Pulmonary embolism affects at least 500,000 people a year in the United States, about 10% of whom die. Many die within 1 hour of the onset of symptoms or before the diagnosis has even been suspected.
For clients with a known risk for PE, small doses of prophylactic subcutaneous heparin may be prescribed every 8 to 12 hours. Heparin prevents excessive coagulation in clients immobilized for a prolonged period, after trauma or surgery, or when restricted to bedrest. Occasionally, a drug to reduce platelet aggregation, such as clopidogrel (Plavix), is used in place of heparin.
A smaller one that popped up in the book:
Goodpasture's syndrome is an autoimmune disorder in which autoantibodies are made against the glomerular basement membrane and neutrophils. The two organs with the most damage are the lungs and the kidney. Lung damage is manifested as pulmonary hemorrhage. Kidney damage manifests as glomerulonephritis that may rapidly progress to complete renal failure (see Chapters 74 and 75). Unlike other autoimmune disorders, Goodpasture's syndrome occurs most often in adolescent or young adult men. The exact cause or triggering agent is unknown.
Goodpasture's syndrome usually is not diagnosed until serious lung and/or kidney problems are present. Manifestations include shortness of breath, hemoptysis (bloody sputum), decreased urine output, weight gain, generalized nondependent edema, hypertension, and tachycardia. Chest x-rays show areas of consolidation. The most common cause of death is uremia as a result of renal failure.
Spontaneous resolution of Goodpasture's syndrome has occurred but is rare. Interventions focus on reducing the immune-mediated damage and performing some type of renal supportive therapy.
What diseases can you get from cutting yourself with a rusty knife?
This is a question from a growing nurse. I've always wondered if you really can get a disease from a rusty knife or any rust and what kind of diseases you can get.
staph aureus and staph epidermidis are commonly found on the skin and are responsible for
most infected wounds. methicillin resistant staph aureus (MRSA) is becoming a serious
problem. tetanus (clostridium tetani) is also a possibility but is usually not a problem with superficial
cuts that bleed a lot. infected wounds not treated properly can become gangrenous (clostridium
perfringens). clostridium bacteria are anaerobic which means that require a lack of oxygen to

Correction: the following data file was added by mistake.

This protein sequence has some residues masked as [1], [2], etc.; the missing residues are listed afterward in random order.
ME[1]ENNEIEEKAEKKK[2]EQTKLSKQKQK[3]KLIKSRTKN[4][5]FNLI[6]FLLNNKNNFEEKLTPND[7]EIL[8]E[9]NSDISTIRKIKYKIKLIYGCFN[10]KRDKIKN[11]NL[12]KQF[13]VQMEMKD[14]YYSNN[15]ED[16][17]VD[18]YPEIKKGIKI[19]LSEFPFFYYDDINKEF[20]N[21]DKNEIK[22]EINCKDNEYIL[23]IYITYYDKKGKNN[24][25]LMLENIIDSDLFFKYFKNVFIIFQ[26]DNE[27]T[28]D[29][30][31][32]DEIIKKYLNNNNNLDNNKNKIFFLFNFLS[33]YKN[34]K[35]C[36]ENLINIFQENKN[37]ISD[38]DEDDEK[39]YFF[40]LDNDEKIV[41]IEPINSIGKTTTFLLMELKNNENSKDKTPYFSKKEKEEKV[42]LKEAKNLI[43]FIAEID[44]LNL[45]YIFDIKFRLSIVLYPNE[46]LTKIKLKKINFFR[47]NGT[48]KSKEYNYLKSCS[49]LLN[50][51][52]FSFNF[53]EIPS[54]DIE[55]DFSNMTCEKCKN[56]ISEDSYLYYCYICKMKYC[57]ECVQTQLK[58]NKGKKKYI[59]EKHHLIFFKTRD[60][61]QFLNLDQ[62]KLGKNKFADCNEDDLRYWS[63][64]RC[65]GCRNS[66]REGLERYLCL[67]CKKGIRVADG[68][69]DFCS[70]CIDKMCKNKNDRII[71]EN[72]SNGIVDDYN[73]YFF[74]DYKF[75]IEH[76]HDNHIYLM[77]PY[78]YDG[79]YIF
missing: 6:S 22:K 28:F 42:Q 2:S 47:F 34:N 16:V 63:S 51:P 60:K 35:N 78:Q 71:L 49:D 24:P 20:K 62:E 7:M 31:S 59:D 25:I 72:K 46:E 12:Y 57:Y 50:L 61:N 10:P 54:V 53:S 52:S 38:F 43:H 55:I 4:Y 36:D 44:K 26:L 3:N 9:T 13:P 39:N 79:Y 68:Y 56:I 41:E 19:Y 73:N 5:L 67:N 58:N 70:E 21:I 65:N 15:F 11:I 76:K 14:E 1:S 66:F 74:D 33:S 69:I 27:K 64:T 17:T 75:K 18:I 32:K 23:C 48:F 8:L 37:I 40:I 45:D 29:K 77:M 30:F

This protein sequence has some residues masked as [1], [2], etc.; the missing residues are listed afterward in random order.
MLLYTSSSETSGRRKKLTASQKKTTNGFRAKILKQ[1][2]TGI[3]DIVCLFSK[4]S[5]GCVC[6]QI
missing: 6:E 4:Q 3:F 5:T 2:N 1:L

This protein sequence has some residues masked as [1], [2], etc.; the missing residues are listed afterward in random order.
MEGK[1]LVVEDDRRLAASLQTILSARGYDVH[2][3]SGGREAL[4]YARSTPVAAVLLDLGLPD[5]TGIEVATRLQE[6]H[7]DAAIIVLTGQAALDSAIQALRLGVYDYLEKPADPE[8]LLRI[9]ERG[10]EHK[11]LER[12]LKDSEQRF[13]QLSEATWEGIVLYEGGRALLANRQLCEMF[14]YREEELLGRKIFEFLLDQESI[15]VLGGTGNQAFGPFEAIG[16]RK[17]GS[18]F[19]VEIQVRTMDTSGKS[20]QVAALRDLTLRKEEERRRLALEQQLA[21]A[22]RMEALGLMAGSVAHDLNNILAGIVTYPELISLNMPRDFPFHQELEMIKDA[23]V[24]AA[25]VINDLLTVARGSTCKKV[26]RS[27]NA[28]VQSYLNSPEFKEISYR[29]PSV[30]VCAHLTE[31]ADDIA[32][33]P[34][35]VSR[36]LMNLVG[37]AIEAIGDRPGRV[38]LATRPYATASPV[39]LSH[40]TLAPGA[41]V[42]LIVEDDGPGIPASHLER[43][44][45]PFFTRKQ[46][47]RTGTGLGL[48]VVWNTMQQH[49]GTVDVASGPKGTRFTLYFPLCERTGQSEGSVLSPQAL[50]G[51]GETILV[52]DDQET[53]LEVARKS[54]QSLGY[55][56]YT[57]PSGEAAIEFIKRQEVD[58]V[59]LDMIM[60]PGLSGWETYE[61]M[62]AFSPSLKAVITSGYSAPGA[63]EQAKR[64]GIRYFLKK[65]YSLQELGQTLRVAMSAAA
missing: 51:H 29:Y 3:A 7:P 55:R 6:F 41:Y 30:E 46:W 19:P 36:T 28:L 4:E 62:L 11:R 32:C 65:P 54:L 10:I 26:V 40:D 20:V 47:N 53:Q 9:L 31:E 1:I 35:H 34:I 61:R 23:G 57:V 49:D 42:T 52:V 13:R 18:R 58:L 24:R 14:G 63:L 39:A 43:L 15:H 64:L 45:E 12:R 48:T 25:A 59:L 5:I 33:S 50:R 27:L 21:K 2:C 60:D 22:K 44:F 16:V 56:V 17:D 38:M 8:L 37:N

grow. poor circulation or elevating an infected foot may lead to gangrene due to the lack of oxygen
in the infected area. if a person touches the cut with unclean hands, e. coli could infect the wound. (+ info
How were these diseases prevented or cured in the 1600 to early 1700s?
How were some of these diseases dealt with in the 1600s? If there was no cure or anything to prevent the diseases to happen can you explain why and what resulted in these situations? Thanks!
Inoculation was sometimes used to prevent smallpox but basically either you lived or you died. Most survived chickenpox & measles but there were those who died or were left scarred or with damage to the vision or nervous system. Malaria was a disease of the tropics and is found in parts of Africa, Asia, the Middle East, Central and South America, Hispaniola, and Oceania. Mostly people died.
The 1600s were in the 17th century & the 1700s were in the 18th century. Do some online research. (+ info
What are some diseases similar to tuberculosis and could be mistaken as Tuberculosis?
So I am researching tuberculosis, and I have to answer the question:
If it isn't your exact disease, what else could it be?
So essentially I have to find diseases with the same signs and symptoms, ones that may act in the same way or cause your body to look the same way as tuberculosis.
I then have to talk about how they are similar and why. Any help would be great. Thanks.
So other mycobacterium would look the same on stains:
and other mycobacteria
Other bacteria can cause similar lung disease (but look different on stain and culture):
and other bacteria
What kinds of diseases can you get from using a public restroom?
I've always heard that you can catch diseases from sitting on public toilets but no one has ever told me what kind you can get.
So I'm curious what kind of diseases have people gotten from using public restrooms?
You'd have a better chance of being hit by lightning. It's almost impossible to catch any kind of disease from a toilet, for the following reasons:
1. Infections don't live long outside the body...they need a host. Toilet seats are bad hosts.
2. They need warm wet areas to live.
3. Most infections enter the body through breaks in the skin or openings...
4. Even though your anus is an opening the intestines is a hostile enviroment for infection
5. You don't sit there long enough
You CAN get skin infections...I got one. They're not deadly, just annoying. (+ info